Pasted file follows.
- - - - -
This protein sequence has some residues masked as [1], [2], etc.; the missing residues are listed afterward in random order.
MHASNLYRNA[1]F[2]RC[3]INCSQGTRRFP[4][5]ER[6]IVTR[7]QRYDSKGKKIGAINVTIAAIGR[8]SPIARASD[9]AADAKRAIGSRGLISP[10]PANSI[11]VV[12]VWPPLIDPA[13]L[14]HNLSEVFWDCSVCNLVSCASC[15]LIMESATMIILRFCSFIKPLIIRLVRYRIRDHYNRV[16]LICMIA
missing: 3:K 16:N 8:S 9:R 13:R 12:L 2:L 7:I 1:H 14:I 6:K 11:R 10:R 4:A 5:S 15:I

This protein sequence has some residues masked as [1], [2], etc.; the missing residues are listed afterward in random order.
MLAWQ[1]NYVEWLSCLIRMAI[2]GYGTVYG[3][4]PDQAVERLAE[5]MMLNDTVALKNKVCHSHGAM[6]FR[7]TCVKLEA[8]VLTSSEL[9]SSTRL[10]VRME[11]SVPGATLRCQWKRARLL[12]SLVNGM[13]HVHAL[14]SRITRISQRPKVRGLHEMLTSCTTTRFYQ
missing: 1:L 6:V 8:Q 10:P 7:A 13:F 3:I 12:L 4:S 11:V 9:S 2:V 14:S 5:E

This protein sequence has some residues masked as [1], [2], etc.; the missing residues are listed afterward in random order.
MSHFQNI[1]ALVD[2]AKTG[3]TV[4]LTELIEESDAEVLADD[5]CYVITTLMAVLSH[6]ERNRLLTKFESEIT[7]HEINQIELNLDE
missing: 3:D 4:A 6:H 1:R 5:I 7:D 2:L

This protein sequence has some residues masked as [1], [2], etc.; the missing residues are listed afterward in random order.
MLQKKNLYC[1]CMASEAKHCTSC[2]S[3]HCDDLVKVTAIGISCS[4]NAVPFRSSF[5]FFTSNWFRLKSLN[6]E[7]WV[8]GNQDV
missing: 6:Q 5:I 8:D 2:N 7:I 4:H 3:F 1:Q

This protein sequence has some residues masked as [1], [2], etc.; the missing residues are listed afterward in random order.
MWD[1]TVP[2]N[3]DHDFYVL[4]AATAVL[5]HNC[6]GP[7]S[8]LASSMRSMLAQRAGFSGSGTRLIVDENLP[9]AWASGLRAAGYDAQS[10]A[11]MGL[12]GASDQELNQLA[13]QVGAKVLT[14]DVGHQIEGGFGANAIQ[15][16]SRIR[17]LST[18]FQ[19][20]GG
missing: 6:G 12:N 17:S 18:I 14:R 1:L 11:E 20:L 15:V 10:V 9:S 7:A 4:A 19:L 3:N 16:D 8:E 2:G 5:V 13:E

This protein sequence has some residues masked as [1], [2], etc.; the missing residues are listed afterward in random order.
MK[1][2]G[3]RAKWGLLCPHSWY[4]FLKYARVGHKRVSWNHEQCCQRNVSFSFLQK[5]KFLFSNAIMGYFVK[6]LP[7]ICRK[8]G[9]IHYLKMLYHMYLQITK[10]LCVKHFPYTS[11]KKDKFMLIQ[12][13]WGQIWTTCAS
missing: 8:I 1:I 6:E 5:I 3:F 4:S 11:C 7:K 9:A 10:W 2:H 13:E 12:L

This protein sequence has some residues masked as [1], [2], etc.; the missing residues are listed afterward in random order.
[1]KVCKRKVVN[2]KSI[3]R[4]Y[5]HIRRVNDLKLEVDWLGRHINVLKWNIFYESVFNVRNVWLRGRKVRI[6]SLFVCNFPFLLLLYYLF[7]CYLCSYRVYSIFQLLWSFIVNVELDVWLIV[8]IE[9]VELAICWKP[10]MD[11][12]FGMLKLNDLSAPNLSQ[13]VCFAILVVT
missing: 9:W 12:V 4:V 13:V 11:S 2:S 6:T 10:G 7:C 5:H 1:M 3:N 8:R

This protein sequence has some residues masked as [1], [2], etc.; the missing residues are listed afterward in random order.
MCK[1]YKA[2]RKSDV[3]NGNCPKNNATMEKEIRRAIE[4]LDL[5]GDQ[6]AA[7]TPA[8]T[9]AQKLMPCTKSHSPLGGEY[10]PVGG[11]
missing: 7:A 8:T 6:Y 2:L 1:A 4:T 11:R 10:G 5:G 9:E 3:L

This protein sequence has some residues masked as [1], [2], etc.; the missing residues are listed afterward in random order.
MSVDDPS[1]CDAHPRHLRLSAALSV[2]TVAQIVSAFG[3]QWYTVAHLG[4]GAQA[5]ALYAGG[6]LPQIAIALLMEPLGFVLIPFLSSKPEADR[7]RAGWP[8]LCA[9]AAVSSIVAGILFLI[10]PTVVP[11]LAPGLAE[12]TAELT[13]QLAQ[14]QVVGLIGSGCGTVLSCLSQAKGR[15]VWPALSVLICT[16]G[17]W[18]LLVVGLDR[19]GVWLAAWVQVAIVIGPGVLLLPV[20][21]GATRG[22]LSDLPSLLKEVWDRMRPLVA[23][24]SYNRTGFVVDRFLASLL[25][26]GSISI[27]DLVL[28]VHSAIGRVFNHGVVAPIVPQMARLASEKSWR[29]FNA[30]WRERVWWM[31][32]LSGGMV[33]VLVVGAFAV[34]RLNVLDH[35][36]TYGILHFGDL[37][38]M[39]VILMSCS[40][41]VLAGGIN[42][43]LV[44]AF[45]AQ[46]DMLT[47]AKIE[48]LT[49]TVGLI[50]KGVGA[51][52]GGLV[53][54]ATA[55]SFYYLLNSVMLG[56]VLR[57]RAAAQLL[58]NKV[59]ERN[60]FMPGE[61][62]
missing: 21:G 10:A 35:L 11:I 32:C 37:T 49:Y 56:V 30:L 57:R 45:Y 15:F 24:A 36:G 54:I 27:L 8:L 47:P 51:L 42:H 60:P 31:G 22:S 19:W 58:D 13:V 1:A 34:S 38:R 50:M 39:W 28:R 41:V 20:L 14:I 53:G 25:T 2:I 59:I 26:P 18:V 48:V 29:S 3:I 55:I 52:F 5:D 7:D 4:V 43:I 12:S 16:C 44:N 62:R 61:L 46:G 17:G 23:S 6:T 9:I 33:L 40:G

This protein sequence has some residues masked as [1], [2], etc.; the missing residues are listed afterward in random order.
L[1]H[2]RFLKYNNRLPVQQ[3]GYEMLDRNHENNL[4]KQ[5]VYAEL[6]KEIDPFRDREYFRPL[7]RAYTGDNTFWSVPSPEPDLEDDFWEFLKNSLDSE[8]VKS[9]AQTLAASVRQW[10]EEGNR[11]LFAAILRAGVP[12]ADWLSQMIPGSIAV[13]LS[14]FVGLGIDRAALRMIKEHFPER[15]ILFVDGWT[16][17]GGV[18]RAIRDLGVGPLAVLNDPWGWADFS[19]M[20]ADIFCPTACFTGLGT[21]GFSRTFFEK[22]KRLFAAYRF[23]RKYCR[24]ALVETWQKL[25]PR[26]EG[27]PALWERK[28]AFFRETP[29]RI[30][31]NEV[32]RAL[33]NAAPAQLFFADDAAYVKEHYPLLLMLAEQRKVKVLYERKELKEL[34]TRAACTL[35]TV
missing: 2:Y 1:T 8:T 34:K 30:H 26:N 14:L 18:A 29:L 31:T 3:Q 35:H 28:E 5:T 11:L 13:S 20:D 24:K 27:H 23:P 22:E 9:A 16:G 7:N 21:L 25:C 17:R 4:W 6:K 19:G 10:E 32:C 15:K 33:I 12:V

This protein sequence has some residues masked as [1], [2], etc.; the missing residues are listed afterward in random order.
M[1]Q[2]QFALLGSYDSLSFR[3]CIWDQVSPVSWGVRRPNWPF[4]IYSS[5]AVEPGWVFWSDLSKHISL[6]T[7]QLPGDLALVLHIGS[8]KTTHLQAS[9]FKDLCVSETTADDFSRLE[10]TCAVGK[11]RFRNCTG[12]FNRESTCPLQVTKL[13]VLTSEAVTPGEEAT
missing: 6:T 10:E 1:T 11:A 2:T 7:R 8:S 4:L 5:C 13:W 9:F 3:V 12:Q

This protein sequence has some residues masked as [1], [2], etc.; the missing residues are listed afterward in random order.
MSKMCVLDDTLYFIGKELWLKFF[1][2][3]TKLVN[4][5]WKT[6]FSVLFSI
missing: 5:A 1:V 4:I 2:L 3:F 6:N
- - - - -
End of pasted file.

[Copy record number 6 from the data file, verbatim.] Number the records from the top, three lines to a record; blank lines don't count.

This protein sequence has some residues masked as [1], [2], etc.; the missing residues are listed afterward in random order.
MK[1][2]G[3]RAKWGLLCPHSWY[4]FLKYARVGHKRVSWNHEQCCQRNVSFSFLQK[5]KFLFSNAIMGYFVK[6]LP[7]ICRK[8]G[9]IHYLKMLYHMYLQITK[10]LCVKHFPYTS[11]KKDKFMLIQ[12][13]WGQIWTTCAS
missing: 8:I 1:I 6:E 5:I 3:F 4:S 11:C 7:K 9:A 10:W 2:H 13:E 12:L